Published Oct 2, 2001
I work in a community hospital in Pediatrics... we get some very inappropriate adult (over flow) patients whether our peds census is up or down- all depends on the rest of the hospitals census what they do to us... is there any regs protecting the children of what kind of adult patients can be there? I live in NJ... Was wondering what kind of guidelines others have tht take over flow adults... I have read some on here already but wanted to see if there are any regulations I can take back to my job......
It's a great question and I am sorry to say that I do not have an answer for you but only another question.
I work on the cardiac ward at a pediatric hospital which will soon be doing the occasional adult heart surgery. These surgeries will be done to repair congenital heart defects (replacing parts or repairing missed or previously done heart surgeries from childhood). I'm trying to keep an open mind; however, I am finding this difficult to do.
My biggest concerns are: how this will be received by the children's families, and most importantly, child safety. I know if my child were on the ward, I would not want an adult sleeping in the same room. I may be overreacting but there are a lot of pedophiles and disturbed people out there. Who's going to watch these children? Many parents do not stay with their child and I'm not able to sit with my patients continuously for 12 hours.
I also think that an adult recovering from heart surgery would not want to share a room with crying babies or energetic toddlers.
My question to you is: with the exception of your inappropriate adults, how effective/ineffective is having children and adults on the same ward at your health care facility, and how is it received by all parties (parents, patients and staff?
Also, do they share rooms or do the adults get there own room?
Unfortunately, we do not have the space or funding to provide private rooms for the adults.
I hope you have found an answer to your post, and if I hear anything regarding liablity etc, I will let you know. I would also appreciate any comments to my posting.
I don't know the regs either, but I also was working on a Community Hosp. peds unit when I got a VERY inappropriate patient about 3 years ago. It was summertime, and we had a low census. The ER reported that this 79 year old woman they wanted to send me simply had a fever and was slightly anemic. Well she came over with O2, horrible-sounding lungs, disoriented,etc etc. I told the Nsg Supervisor that I was not comfortable having such a patient on my unit and that I felt something more was wrong with the patient. She didn't give me much room to argue, and I was a new grad, so nothing happened. I got off 4 hours later, and when I came back that night I found out that she was now in the ICU in CHF. This patient died 2 days later. !!!!!!!
Our pediatric unit has private rooms for the kids and some semiprivate rooms that adults go in or teenagers or if need the rooms for more children... never do we mix a child with an adult ... the parents of the children do not like that we have adults on the same floor (nor do we) the adults are very demanding and take away form our kids... I know with the low census of pediatric admissions that adults need to be to a degree but it doesn't stop when we have kids, we still get sent adults...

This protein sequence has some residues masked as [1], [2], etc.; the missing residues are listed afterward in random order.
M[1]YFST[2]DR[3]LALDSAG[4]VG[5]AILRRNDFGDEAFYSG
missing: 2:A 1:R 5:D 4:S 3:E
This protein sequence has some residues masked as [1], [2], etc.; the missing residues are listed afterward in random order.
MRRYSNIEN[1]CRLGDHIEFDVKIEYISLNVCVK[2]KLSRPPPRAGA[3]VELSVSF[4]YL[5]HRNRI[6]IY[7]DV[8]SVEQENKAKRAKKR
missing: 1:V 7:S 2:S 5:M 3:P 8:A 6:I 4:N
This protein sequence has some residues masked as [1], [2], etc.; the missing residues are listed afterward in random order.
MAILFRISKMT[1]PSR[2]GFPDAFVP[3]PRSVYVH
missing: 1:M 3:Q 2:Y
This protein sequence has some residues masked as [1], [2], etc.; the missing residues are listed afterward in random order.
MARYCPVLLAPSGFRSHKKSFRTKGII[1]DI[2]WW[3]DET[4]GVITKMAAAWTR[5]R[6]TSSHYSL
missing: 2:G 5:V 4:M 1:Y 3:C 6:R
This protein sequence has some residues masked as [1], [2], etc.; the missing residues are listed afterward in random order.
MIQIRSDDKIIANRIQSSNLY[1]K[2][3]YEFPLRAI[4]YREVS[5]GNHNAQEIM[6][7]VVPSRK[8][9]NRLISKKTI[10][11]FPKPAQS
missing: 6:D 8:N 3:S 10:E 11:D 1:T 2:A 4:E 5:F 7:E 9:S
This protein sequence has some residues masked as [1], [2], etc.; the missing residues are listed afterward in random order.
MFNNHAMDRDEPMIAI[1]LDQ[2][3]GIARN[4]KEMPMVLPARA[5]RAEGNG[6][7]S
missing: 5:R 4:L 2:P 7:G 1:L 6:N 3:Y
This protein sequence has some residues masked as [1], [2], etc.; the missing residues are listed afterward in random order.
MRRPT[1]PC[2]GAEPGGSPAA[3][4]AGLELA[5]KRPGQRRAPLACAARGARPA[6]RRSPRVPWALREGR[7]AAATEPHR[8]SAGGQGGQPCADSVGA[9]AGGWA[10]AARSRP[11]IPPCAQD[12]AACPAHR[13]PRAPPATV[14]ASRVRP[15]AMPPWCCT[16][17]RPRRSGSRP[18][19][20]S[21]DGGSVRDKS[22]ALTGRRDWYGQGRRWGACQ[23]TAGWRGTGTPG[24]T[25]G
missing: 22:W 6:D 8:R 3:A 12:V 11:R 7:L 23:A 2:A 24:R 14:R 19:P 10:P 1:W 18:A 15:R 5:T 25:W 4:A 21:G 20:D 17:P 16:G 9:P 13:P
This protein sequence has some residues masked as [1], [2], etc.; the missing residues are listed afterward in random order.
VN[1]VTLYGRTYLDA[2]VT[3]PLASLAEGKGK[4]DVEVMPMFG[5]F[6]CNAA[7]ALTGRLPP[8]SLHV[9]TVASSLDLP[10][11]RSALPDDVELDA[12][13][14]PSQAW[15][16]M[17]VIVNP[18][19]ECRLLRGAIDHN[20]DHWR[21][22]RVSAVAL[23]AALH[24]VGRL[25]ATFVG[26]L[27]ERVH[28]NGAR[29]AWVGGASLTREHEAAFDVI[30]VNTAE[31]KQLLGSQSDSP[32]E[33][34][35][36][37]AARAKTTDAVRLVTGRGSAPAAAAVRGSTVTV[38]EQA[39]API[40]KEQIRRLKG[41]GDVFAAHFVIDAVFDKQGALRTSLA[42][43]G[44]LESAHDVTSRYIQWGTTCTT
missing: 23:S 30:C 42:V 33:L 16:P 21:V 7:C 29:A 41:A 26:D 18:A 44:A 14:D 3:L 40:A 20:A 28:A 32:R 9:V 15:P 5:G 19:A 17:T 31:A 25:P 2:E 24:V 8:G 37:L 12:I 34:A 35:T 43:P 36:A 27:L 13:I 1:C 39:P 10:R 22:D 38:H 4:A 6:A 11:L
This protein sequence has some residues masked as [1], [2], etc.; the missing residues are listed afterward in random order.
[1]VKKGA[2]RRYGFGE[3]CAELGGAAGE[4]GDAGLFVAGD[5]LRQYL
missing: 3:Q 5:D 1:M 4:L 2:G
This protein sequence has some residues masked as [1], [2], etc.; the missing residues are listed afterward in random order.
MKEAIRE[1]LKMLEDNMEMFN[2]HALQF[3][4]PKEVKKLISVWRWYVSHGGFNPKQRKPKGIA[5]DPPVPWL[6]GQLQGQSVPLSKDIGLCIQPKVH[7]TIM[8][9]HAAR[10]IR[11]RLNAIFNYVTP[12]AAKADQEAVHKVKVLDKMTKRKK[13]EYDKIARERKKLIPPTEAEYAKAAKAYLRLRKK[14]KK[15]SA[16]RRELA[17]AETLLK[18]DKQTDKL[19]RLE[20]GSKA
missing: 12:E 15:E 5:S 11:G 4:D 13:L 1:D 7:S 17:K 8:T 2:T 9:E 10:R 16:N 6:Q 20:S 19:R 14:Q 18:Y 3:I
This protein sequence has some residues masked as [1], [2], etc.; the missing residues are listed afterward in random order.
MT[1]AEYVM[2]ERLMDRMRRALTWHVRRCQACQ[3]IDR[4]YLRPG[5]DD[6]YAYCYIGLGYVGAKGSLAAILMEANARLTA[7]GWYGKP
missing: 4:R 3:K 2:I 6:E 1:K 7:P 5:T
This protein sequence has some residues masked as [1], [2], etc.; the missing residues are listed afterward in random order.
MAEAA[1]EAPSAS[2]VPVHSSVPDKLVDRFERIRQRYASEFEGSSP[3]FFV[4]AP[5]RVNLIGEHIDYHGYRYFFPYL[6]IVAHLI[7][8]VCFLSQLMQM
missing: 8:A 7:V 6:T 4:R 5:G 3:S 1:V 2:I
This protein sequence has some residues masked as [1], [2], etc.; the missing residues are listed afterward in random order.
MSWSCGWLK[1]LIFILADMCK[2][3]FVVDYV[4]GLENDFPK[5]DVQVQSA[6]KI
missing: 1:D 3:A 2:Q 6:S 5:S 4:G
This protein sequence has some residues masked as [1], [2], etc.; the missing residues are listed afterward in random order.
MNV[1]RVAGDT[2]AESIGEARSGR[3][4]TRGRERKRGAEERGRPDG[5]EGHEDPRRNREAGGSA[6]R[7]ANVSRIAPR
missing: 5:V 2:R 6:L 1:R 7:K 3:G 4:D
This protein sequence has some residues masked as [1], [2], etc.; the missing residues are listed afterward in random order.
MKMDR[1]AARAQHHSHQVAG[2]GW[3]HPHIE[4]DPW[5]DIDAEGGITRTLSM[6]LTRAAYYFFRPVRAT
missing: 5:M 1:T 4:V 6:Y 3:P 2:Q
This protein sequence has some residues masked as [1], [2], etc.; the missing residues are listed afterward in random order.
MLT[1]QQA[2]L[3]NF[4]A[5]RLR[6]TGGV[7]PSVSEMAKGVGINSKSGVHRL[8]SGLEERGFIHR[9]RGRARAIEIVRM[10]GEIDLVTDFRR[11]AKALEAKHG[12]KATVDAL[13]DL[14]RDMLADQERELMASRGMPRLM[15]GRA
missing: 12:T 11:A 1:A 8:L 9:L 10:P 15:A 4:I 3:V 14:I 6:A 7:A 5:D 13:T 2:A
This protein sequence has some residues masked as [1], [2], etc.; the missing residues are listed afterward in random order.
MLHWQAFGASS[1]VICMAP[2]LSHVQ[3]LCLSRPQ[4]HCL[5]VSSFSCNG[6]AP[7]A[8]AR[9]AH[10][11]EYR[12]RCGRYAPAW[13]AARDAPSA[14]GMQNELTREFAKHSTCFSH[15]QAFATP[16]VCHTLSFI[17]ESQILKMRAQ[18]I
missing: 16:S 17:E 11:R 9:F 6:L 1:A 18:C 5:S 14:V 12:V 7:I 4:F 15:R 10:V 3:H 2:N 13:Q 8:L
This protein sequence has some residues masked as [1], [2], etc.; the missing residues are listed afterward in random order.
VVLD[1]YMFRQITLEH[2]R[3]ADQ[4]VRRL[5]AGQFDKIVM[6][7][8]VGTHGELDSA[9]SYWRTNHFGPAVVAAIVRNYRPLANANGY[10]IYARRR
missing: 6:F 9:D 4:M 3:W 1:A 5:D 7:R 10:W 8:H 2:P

We are no longer able to accept adult pts on our peds unit that have MRSA or VRE. A peds pt that was only a few days ols accuirred one of these infections.
Welcome to the jungle
I've been in nursing for over 20 years, and haven't found anything about "regulations", as this is pretty institution-dependent. Our PICU really has a battle with this, as they are connected to the Burn unit (which takes all burns regardless of age, pedi burns do not go to PI), which is connected to the SICU. Traumas get admitted to SICU, teens go either to PICU or SICU depending on surgeon preference and bed availability. If PICU is not full and admissions needs an adult bed, guess where they go? At another Level I center in the city, PICU does NOT EVER take adults--period. (Which is how I think it should be). Last winter, RSV and other illnesses were very rampant in this area, and we had peds. cases spread all over the hospital:eek: That was quite an experience for everyone involved--hope this winter is not quite so crazy.
We had a brief interlude a few years ago when a new nursing manager set her foot down and told administration PICU would not take adult patients. At that time, the unit was in a different area of the hospital than it is now; when the new unit was built as an extension of SICU and Burn, the gig was up. Also, that manager has not been with the institution for quite some time; the subsequent managers since then were not as successful in keeping the same demand.
I'm sorry I don't have any good suggestions, but thought you'd like to know you weren't alone.
I currently manage a mixed unit of pediatric and adult inpatients and outpatients. The adults we accept are mainly surgical, and of low acuity. Our unit standards states: "Due to 3 Tower's primary patient type (pediatric) and smaller number of staff, it is necessary to assign combative, agitated, disoriented/confused, demented, destructive and/or aggressive adult patients to another unit." Although it is not written in our standards, we don't accept adult patients with greater than one system problem, or if they require more than one nurse for activity. We are very aware of our limitations for adults due to number of staff, our competencies, as well as having pediatric patients nearby (Our peds are down a separate hall).
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